Keeping roads clear and safe in winter is a challenge

Snow clearing on roads

I exchanged messages last week with a commercial truck driver who was less than impressed with the winter maintenance of B.C.'s highways.

There is no doubt in my mind that when your livelihood depends on being able to keep your truck moving, road maintenance is a subject near and dear to your heart.

My question is, was this gentleman speaking from emotion or was he being realistic?

If money was no object, we could hire enough people and equipment that snow removal vehicles would pass by you on any highway in B.C. like transit buses in downtown Vancouver at rush hour.

But that is not realistic, of course. Our taxes would not support it and what would you do with all that manpower and machinery when the snow wasn't falling?

When I travel in winter, part of the plan includes a decision about whether it is appropriate to travel at all. If it is, and I run into an unforeseen situation, it's up to me to have some stake in being able to look after myself—good winter tires, chains, jumper cables, a shovel, some sand, breakdown warnings, you get the idea.

I cannot, and should not, place 100% of the job on the shoulders of the road maintenance contractors. The B.C. Government publishes the specifications that road maintenance contractors must meet. If you feel that they are not being met, you can bring it to the attention of the appropriate MLA.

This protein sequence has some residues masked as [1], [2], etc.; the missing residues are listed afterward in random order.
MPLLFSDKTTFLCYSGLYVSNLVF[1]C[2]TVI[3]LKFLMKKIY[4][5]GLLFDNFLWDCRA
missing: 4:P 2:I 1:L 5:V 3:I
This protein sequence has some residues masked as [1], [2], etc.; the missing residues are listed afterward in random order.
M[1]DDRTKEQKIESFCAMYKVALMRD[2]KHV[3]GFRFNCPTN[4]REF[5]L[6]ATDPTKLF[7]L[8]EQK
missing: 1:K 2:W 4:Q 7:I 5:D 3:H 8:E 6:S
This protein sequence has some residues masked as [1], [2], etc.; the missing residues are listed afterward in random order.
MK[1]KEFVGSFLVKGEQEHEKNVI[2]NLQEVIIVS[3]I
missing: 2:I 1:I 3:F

Yes, sometimes road maintenance is not ideal. People get sick and can't come to work, equipment breaks down and Mother Nature just dumps more snow out of the sky than even the best can cope with.

It's all a compromise and, in my experience, crews seem to do quite well more often than not.

This map contains contact information for maintenance reports. Simply click on the area of the incident for reporting information.

This article is written by or on behalf of an outsourced columnist and does not necessarily reflect the views of Castanet.

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About the Author

Tim Schewe is a retired constable with many years of traffic law enforcement experience. He has been writing his column for most of the 20 years of his service in the RCMP.

The column was 'The Beat Goes On' in Fort St. John, 'Traffic Tips' in the South Okanagan and now 'Behind the Wheel' on Vancouver Island and here on Castanet.net.

Schewe retired from the force in January of 2006, but the column has become a habit, and continues.

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The views expressed are strictly those of the author and not necessarily those of Castanet. Castanet does not warrant the contents.

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